A First Course in Complex Analysis
by M. Beck, G. Marchesi, D. Pixton
Publisher: San Francisco State University 2012
Number of pages: 215
These are the lecture notes of a one-semester undergraduate course which we taught at SUNY Binghamton. For many of our students, Complex Analysis is their first rigorous analysis (if not mathematics) class they take, and these notes reflect this very much. We tried to rely on as few concepts from real analysis as possible. In particular, series and sequences are treated 'from scratch'. This also has the (maybe disadvantageous) consequence that power series are introduced very late in the course.
Home page url
Download or read it online for free here:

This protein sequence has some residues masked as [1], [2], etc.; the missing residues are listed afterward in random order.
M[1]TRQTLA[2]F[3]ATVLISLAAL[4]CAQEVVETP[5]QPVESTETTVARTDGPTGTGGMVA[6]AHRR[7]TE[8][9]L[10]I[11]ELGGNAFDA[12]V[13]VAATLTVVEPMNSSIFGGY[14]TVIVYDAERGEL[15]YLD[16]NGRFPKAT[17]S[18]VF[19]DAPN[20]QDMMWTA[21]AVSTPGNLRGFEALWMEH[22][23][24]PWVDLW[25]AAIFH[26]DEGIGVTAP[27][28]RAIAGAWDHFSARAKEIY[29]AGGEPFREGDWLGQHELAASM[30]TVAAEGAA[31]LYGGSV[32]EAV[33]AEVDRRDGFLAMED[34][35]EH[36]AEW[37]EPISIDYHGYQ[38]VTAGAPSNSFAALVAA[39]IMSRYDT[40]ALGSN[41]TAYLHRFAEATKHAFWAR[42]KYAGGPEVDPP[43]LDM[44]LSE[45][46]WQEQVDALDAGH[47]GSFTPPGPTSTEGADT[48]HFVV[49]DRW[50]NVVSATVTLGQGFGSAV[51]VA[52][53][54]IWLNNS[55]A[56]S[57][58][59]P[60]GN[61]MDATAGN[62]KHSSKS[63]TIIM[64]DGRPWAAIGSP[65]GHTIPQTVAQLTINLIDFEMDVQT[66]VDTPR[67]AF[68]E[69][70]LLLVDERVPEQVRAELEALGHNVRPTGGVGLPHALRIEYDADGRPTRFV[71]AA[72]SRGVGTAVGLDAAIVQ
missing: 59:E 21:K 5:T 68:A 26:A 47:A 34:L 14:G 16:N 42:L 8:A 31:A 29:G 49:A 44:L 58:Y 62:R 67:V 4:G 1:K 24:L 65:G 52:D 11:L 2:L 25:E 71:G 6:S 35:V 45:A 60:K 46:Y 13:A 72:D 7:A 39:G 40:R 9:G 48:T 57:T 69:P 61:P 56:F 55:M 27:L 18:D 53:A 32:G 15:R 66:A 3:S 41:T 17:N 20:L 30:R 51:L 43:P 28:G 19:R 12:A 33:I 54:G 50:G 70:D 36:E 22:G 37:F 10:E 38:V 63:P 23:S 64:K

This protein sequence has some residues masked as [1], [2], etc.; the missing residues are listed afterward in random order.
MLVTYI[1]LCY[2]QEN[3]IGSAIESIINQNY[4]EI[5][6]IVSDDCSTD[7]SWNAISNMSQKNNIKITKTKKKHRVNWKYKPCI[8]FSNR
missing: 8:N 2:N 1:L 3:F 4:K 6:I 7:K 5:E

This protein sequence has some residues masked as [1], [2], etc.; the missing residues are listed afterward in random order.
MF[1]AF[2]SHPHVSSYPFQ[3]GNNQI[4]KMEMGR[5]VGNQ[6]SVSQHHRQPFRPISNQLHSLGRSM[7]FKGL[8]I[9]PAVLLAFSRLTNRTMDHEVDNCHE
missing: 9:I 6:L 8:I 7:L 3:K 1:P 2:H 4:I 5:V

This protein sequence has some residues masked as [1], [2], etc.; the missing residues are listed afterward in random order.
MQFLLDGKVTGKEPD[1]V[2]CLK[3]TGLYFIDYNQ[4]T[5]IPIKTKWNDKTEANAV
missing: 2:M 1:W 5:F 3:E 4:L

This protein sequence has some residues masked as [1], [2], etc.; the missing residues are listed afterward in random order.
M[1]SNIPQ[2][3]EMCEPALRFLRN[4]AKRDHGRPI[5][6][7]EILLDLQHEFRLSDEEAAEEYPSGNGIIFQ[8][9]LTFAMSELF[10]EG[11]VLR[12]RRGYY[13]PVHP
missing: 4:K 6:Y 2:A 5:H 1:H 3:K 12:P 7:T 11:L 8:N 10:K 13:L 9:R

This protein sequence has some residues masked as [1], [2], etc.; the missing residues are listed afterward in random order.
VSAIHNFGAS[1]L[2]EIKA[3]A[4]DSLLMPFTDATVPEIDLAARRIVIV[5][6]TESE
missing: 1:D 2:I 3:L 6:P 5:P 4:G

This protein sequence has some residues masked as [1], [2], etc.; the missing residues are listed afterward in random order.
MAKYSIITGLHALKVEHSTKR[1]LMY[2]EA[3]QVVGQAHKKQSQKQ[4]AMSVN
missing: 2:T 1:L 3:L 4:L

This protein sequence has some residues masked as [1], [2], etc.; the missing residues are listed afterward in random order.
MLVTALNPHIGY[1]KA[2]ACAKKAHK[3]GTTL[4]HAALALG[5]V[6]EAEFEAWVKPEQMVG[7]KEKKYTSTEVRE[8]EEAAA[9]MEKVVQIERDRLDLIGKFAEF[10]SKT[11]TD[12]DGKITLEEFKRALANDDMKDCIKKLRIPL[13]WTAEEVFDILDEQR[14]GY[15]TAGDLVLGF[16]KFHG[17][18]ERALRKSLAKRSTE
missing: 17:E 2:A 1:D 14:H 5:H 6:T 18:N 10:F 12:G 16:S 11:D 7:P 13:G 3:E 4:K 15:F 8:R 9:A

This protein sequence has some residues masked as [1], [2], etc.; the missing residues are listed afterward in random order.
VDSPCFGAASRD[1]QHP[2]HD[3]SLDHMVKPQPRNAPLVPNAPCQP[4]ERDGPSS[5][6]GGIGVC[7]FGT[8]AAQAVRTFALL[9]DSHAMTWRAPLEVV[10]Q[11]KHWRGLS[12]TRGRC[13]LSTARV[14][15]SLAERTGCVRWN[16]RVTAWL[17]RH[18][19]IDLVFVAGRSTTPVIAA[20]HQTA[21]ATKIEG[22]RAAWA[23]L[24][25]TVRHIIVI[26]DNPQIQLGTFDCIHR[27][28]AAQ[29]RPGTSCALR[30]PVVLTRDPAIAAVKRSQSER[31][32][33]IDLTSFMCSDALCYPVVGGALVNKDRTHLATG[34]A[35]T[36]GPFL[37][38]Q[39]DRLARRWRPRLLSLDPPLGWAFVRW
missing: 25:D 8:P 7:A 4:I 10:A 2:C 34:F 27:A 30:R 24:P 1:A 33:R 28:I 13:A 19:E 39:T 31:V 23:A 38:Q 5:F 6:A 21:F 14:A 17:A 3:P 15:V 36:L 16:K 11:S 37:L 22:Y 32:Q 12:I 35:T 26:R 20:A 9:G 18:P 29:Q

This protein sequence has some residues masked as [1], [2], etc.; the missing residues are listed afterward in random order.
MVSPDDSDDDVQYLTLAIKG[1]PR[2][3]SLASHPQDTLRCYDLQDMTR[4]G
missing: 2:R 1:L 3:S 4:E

by K. Chandrasekharan - Tata Institute of Fundamental Research
These notes provide an intorduction to the theory of the Riemann Zeta-function for students who might later want to do research on the subject. The Prime Number Theorem, Hardy's theorem, and Hamburger's theorem are the principal results proved here.
by George Cain
The textbook for an introductory course in complex analysis. It covers complex numbers and functions, integration, Cauchy's theorem, harmonic functions, Taylor and Laurent series, poles and residues, argument principle, and more.
by G. N. Watson - Cambridge University Press
This brief monograph offers a single-volume compilation of propositions employed in proofs of Cauchy's theorem. Developing an arithmetical basis that avoids geometrical intuitions, Watson also provides a brief account of the various applications ...
by Leif Mejlbro - BookBoon
Polynomials are the first class of functions that the student meets. Therefore, one may think that they are easy to handle. They are not in general! Topics as e.g. finding roots in a polynomial and the winding number are illustrated.